Trump is great for busi­ness, sou­venir shops say

The Myanmar Times - - The Pulse -

VEN­DORS flogged ev­ery­thing from Trump whoopee cush­ions to bob­ble-head dolls, pam­phlets de­cried sharia law and pros­e­ly­tis­ers preached of Je­sus: Wel­come to the world out­side the gates of last week’s Repub­li­can con­ven­tion.

A man danc­ing in his un­der­pants, a mu­si­cian strum­ming Trump tunes and women of­fer­ing free hugs – a bustling street out­side the sports arena host­ing the jam­boree in Cleve­land was packed with sou­venir stalls and out­door cafes dur­ing the four-day con­ven­tion.

Lo­cal busi­nesses riffed on Trump’s cam­paign slo­gan “Make Amer­ica Great Again”, adapt­ing it into ad­ver­tis­ing gim­micks such as “Make Brunch Great Again” and “Make Feet Great Again”, by a com­pany sell­ing Trump socks.

And while some touts com­plained of slack trade and con­fided that Hil­lary Clin­ton prod­ucts sell bet­ter else­where, by day three of the Repub­li­can Con­ven­tion some were hap­pily pro­claim­ing Trump gold.

From home-baked cook­ies frosted with im­ages of the Repub­li­can pres­i­den­tial nom­i­nee to bob­ble-head dolls and con­ser­va­tive par­o­dies por­tray­ing Clin­ton, the pre­sump­tive Demo­cratic nomi­ness, as the wicked witch in The Wiz­ard of Oz, sell­ers were hav­ing a field day.

Tya­sia Sav­age, 22, who flew home from Los An­ge­les to sell her grand­mother’s cus­tom-baked Trump cook­ies, said they were sell­ing like “hot­cakes” but the Clin­ton ver­sion, not so much.

“We stopped mak­ing them,” she ex­plained. “They say Repub­li­cans aren’t the nicest? They’ve been the nicest to me ac­tu­ally!”

“I love that it’s good for busi­ness,” she said of the Repub­li­can Con­ven­tion com­ing to her home town. “Cleve­land looks so pretty, they dressed it up re­ally nice.”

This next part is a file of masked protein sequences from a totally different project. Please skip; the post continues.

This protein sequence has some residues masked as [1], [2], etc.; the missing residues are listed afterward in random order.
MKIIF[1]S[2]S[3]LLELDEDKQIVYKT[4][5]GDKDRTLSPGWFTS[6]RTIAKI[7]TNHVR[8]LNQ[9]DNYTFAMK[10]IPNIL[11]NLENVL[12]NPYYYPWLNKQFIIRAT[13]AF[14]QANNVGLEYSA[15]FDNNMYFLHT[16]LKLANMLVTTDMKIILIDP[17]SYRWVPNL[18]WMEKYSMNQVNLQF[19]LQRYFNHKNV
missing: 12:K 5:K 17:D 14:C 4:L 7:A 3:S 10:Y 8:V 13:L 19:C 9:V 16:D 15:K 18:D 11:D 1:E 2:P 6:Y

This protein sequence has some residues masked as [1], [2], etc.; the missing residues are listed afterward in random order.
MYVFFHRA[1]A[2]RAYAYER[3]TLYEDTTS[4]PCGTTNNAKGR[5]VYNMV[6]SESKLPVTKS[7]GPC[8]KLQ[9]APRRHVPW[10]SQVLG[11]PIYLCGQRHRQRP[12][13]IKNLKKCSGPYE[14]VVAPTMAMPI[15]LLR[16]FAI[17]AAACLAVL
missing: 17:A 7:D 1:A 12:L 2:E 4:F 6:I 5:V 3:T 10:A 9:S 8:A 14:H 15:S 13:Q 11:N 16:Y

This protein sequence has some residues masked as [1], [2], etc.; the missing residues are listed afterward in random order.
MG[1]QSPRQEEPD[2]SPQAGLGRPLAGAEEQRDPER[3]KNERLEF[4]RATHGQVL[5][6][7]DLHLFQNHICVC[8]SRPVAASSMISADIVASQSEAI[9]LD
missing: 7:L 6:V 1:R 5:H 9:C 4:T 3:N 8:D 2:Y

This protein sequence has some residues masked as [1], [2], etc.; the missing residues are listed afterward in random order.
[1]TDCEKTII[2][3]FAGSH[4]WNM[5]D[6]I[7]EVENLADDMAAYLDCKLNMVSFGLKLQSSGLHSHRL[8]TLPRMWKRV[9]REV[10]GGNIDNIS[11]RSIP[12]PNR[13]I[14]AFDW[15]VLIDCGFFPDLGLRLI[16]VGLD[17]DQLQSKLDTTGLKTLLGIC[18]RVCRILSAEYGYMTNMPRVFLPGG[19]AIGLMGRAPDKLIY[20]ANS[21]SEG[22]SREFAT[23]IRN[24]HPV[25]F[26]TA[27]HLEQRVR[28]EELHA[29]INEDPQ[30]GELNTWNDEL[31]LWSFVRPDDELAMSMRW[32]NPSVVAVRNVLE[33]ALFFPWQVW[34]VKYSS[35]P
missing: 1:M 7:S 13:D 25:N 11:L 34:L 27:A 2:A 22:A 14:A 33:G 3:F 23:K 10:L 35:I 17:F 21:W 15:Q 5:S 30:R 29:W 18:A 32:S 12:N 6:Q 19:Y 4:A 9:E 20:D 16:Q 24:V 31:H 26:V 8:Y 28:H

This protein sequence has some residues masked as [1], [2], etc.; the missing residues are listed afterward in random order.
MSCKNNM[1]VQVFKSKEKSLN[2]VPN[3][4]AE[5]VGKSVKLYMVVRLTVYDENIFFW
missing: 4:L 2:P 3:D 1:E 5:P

Down the street from a doom­sayer hand­ing out pam­phlets por­tray­ing sharia law as a threat, Brigid Hop­kins, 42, who called her­self an “epiphany mid­wife”, or life coach, said her of­fers of free hugs scored big as a treat.

“It re­leases oxy­tocin and lets them feel just great!” she said, adding that a visit­ing se­na­tor had been among those she had wel­comed.

“The vibe that I get is that it’s in­tense, be­ing in­side the dis­cus­sions and that we’re a breath of fresh air,” she laughed.

Mark Van­nuki, whose Trump bob­ble-head dolls have been fly­ing off the shelves since Jan­uary, said he was do­ing a roar­ing trade at six or seven lo­ca­tions dot­ted around Cleve­land.

“It’s been a big seller,” he said. Van­nuki is bring­ing out a Clin­ton doll this week for the Demo­cratic con­ven­tion in Philadel­phia but it is pro­jected to sell less well.

“I think peo­ple are in the mood for a change and they think that he can run the coun­try like a busi­ness,” he ex­plained.

A year ago, he ad­mit­ted, he never would have imag­ined be­ing at a Repub­li­can con­ven­tion nom­i­nat­ing Trump for pres­i­dent. Now he says he will vote for the New York bil­lion­aire in Novem­ber.

“We thought it was a joke at first. When it be­came [clear] it could be a par­tial re­al­ity, that’s when we geared up to make the prod­uct,” he said, wor­ried that he would run out of the US$20 doll.

De­spite some mis­giv­ings that the party is not united, and the small protests and an­gry dis­cus­sions on the street, some ven­dors said trade had been bet­ter than ex­pected.

Chris Hume says pro­ceeds from his Trump whoopee cush­ion, which he de­signed him­self, were go­ing to pro­gres­sive Democrats run­ning against vul­ner­a­ble Repub­li­cans in the 2016 Se­nate elec­tions.

“I’m just try­ing to make laugh­ter a lit­tle more preva­lent here be­cause there’s a lot of ten­sion in the coun­try and the world right now,” said the 50-yearold from Los An­ge­les.

“Peo­ple just love it. Even the cops are laugh­ing, even the Repub­li­cans – a lot of them find it funny.” –

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